Origanum vulgare Oregano Used as an abortifacient in folk medicine in some parts of Bolivia and other northwestern South American countries, though no evidence of efficacy exists in Western medicine. Hippocrates used oregano as an antiseptic, as well as a cure for stomach and respiratory ailments. A Cretan oregano (O. dictamnus) is still used today in Greece as a palliative for sore throat. Evidence of efficacy in this matter is lacking.
Skullcap is yet another herb of the mint family, the first medicinal use of skullcap can probably be found by looking into the lives of the Native Americans. The roots of skullcap were used as a remedy for things such as diarrhea and kidney problems. It wasn't until the settlers came that skullcap gained a reputation of being a sedative. They used it for a whole host of problems including fevers, anxious nerves, and even rabies. Today skullcap is most often found being used as a mild relaxant to treat anxiety, insomnia, tension headaches and fibromyalgia. When it comes to growing skullcap for your herb garden you have to realize that there is the North American variety and the Chinese type as well. The Chinese skullcap is the much hardier variety and well grow well in both warm or cool climates and handles drought very well. The North American skullcap however requires a very rich, moist and slightly acidic soil, so conditions have to be more precise in order to get the North American variety to grow.
Iscador, also known as Mistletoe therapy (or Viscum album, Viscum album Loranthaceae, and European Mistletoe), is a proprietary formulation manufactured by Swiss medical company, Weleda. The use of mistletoe was pioneered by Rudolf Steiner, and was popularized in Europe, specifically Switzerland and Germany. Today, up to 60% of cancer patients in these European nations receive Iscador injections as part of their cancer treatment. The specialized therapy utilizes a purified mistletoe extract to kill cancer cells and simultaneously stimulate the immune system. One article from the Stram Center for Integrative Medicine notes:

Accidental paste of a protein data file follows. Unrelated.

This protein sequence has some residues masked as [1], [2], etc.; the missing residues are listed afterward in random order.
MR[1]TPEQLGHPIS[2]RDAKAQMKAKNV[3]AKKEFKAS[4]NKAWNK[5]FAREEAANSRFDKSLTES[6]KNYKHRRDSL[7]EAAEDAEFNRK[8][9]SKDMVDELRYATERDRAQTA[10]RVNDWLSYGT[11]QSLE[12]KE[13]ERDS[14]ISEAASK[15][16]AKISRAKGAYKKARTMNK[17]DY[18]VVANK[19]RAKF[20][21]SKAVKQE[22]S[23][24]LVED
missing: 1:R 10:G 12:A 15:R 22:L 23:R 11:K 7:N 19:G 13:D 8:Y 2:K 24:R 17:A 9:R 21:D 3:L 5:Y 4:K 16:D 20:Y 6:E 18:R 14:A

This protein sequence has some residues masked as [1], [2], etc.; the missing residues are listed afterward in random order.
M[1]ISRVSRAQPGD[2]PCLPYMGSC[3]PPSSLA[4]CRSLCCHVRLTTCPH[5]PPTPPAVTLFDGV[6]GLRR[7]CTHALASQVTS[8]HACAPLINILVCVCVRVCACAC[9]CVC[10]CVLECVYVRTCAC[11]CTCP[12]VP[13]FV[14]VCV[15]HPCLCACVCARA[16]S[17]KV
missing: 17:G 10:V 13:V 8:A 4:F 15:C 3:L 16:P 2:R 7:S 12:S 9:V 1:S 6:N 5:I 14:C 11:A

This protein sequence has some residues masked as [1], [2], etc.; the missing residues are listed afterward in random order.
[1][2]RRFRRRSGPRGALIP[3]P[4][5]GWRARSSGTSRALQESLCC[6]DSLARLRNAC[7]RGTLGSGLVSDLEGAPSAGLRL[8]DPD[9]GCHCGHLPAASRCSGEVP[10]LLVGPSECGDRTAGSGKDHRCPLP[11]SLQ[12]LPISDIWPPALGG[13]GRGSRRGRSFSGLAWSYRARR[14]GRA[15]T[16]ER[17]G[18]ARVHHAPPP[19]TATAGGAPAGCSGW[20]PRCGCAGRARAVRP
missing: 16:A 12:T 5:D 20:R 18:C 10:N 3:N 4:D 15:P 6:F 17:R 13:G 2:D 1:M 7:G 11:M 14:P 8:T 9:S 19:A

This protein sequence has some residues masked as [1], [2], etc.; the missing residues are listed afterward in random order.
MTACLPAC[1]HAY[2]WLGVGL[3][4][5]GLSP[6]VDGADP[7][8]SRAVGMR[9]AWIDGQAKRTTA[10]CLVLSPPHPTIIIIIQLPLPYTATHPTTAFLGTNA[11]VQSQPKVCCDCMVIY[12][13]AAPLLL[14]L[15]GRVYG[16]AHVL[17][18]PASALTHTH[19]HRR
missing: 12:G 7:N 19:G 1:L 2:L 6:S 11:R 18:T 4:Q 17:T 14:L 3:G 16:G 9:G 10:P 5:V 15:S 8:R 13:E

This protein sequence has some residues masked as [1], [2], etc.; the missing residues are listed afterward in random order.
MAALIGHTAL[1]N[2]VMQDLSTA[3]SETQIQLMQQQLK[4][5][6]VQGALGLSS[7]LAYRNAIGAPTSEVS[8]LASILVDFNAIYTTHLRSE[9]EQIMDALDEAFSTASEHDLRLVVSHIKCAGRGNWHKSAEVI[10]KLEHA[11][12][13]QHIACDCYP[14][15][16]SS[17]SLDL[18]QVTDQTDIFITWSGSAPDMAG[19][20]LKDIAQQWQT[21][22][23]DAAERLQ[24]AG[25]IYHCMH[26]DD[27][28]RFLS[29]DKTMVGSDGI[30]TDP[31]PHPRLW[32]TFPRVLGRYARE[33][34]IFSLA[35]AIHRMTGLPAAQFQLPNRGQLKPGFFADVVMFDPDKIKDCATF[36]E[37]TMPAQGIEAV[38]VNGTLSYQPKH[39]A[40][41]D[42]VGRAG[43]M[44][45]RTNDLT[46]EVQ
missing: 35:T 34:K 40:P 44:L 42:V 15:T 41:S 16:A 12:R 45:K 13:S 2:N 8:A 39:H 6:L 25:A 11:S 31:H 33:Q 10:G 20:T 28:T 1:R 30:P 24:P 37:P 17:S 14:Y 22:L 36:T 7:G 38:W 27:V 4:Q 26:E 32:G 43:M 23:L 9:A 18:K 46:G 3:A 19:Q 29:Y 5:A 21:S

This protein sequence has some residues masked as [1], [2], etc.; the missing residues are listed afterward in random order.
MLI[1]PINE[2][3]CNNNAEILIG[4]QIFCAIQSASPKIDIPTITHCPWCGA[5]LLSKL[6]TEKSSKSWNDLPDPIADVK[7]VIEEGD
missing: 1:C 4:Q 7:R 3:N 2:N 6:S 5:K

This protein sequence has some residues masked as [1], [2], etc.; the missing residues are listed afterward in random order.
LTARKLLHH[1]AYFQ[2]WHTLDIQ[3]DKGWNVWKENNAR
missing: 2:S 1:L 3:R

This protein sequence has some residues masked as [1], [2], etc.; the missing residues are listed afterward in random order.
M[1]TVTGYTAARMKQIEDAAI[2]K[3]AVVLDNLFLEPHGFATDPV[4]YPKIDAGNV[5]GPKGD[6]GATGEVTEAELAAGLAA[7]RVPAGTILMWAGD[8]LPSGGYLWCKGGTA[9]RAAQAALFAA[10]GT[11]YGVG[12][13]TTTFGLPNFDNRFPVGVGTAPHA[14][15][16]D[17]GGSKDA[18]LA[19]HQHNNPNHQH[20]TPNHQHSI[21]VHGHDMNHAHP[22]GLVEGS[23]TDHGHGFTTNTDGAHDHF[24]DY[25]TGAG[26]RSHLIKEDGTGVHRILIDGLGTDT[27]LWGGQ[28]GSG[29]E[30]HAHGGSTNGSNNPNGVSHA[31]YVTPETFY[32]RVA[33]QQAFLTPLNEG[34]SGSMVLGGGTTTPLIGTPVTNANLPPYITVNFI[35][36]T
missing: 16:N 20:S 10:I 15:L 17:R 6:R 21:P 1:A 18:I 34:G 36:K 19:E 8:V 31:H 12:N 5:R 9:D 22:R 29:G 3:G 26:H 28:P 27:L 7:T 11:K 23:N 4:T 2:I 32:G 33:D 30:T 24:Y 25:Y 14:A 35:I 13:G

Biomagnetic therapy, also referred to as biomagnetism, biomagnetic pair, or terrain restoration therapy, is an entirely non-invasive procedure with a wide array of indicated uses. It utilizes the +/- poles of 1000 gauss magnets, specifically placed over different vital organs for a period of time, to shift the body’s natural pH and restore balance to the biological terrain. Dr. Isaac Goiz Durán, a Mexican physician, first discovered the principles behind this therapy more than 20 years ago when treating an AIDS patient. He proposes that cancer in its malignant form is caused by the infection with the leprosy bacteria; it resonates with a series of other specific viruses, fungi and bacteria that have already been weakening the milieu (biological terrain). By placing magnets that eliminate the pathogens, Dr. Durán claims cancer may be more effectively treated. More can be learned about this simplistic yet highly impactful complementary therapy via training modules.
Native Americans and Traditional Chinese Medicine (TCM) use this common weed as a great digestive tonic and bladder curative. Dandelion (Taraxacum officinale) helps stimulate the kidneys to increase urine production, which helps flush out your urinary tract. Dandelion tea is also used for maintaining healthy blood sugar levels and often referred to an anti-diabetic plant and anti-hyperglycemic. It is also used as a treatment for atherosclerosis.
The advanced integrative cancer treatments listed above are powerful and effective medical options, but to fully optimize results requires a level of personalization. Today, sophisticated systems allow medical professionals to tailor these cancer treatments as well as all treatments and medicines to a specific patient, confidently creating protocols that are highly detailed and completely unique to the patient. In identifying the most effective treatments to a particular patient through the use of advanced scientific principles, effectiveness of treatment greatly increases and diminishes side-effects. One such system gaining worldwide attention based on the remarkable results produced is Bioresonance Analysis of Health (B.A.H.). This advanced diagnostic system uses a single drop of the patient’s blood to create highly-tailored and specific programs of treatment down to exact dosage, duration and frequency.
It can ease menstrual cramps and back aches, as well as relax the digestive system to ease upset stomach or indigestion issues. When applied topically to the skin, it soothes redness and irritation. For this reason, it is a common ingredient in skincare. It also eliminates itchiness and is good for those with allergic reactions. Sometimes chamomile is used on rashes. Because of its anti-inflammatory properties, it can work to take down swelling caused by rashes or skin irritants."